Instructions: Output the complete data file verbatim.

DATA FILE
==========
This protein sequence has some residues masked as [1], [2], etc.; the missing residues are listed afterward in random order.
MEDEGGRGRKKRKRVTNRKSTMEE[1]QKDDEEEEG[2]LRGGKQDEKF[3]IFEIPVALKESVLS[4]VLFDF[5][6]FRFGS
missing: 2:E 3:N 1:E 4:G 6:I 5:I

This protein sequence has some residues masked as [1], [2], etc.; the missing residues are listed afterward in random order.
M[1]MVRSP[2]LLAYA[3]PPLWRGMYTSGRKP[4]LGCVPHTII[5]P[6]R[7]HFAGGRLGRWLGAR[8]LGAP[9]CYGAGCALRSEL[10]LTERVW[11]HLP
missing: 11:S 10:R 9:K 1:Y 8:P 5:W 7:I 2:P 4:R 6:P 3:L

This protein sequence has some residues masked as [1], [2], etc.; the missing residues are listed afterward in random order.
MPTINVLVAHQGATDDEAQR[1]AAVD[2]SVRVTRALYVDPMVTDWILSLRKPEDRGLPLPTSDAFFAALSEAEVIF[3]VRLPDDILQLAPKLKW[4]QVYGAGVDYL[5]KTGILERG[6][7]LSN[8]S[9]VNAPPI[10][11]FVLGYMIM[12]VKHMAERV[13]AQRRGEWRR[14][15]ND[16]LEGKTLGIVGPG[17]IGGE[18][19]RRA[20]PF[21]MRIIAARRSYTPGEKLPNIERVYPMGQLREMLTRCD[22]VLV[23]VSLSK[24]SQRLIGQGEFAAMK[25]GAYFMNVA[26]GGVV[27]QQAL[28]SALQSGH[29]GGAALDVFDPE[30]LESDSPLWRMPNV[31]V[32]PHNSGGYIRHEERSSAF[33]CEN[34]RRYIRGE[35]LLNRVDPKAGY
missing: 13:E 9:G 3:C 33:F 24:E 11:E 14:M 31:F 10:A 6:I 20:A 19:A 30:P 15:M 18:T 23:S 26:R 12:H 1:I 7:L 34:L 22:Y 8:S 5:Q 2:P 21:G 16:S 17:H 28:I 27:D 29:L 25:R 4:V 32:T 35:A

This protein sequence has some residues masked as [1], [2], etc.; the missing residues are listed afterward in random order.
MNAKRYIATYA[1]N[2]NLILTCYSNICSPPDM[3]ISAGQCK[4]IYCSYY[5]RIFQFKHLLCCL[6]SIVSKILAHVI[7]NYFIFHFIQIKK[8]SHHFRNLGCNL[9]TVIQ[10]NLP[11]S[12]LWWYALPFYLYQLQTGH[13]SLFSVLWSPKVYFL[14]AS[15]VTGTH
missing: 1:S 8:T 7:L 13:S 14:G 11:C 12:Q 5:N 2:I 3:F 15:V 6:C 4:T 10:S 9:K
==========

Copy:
This protein sequence has some residues masked as [1], [2], etc.; the missing residues are listed afterward in random order.
MEDEGGRGRKKRKRVTNRKSTMEE[1]QKDDEEEEG[2]LRGGKQDEKF[3]IFEIPVALKESVLS[4]VLFDF[5][6]FRFGS
missing: 2:E 3:N 1:E 4:G 6:I 5:I

This protein sequence has some residues masked as [1], [2], etc.; the missing residues are listed afterward in random order.
M[1]MVRSP[2]LLAYA[3]PPLWRGMYTSGRKP[4]LGCVPHTII[5]P[6]R[7]HFAGGRLGRWLGAR[8]LGAP[9]CYGAGCALRSEL[10]LTERVW[11]HLP
missing: 11:S 10:R 9:K 1:Y 8:P 5:W 7:I 2:P 4:R 6:P 3:L

This protein sequence has some residues masked as [1], [2], etc.; the missing residues are listed afterward in random order.
MPTINVLVAHQGATDDEAQR[1]AAVD[2]SVRVTRALYVDPMVTDWILSLRKPEDRGLPLPTSDAFFAALSEAEVIF[3]VRLPDDILQLAPKLKW[4]QVYGAGVDYL[5]KTGILERG[6][7]LSN[8]S[9]VNAPPI[10][11]FVLGYMIM[12]VKHMAERV[13]AQRRGEWRR[14][15]ND[16]LEGKTLGIVGPG[17]IGGE[18][19]RRA[20]PF[21]MRIIAARRSYTPGEKLPNIERVYPMGQLREMLTRCD[22]VLV[23]VSLSK[24]SQRLIGQGEFAAMK[25]GAYFMNVA[26]GGVV[27]QQAL[28]SALQSGH[29]GGAALDVFDPE[30]LESDSPLWRMPNV[31]V[32]PHNSGGYIRHEERSSAF[33]CEN[34]RRYIRGE[35]LLNRVDPKAGY
missing: 13:E 9:G 3:C 33:F 24:E 11:E 14:M 31:F 10:A 6:I 20:A 19:A 30:P 15:M 18:T 23:S 26:R 12:H 1:I 7:L 34:L 22:Y 8:S 5:Q 2:P 21:G 16:S 17:H 28:I 27:D 29:L 25:R 4:V 32:T 35:A

This protein sequence has some residues masked as [1], [2], etc.; the missing residues are listed afterward in random order.
MNAKRYIATYA[1]N[2]NLILTCYSNICSPPDM[3]ISAGQCK[4]IYCSYY[5]RIFQFKHLLCCL[6]SIVSKILAHVI[7]NYFIFHFIQIKK[8]SHHFRNLGCNL[9]TVIQ[10]NLP[11]S[12]LWWYALPFYLYQLQTGH[13]SLFSVLWSPKVYFL[14]AS[15]VTGTH
missing: 1:S 8:T 7:L 13:S 14:G 11:C 12:Q 5:N 2:I 3:F 15:V 6:C 4:T 10:S 9:K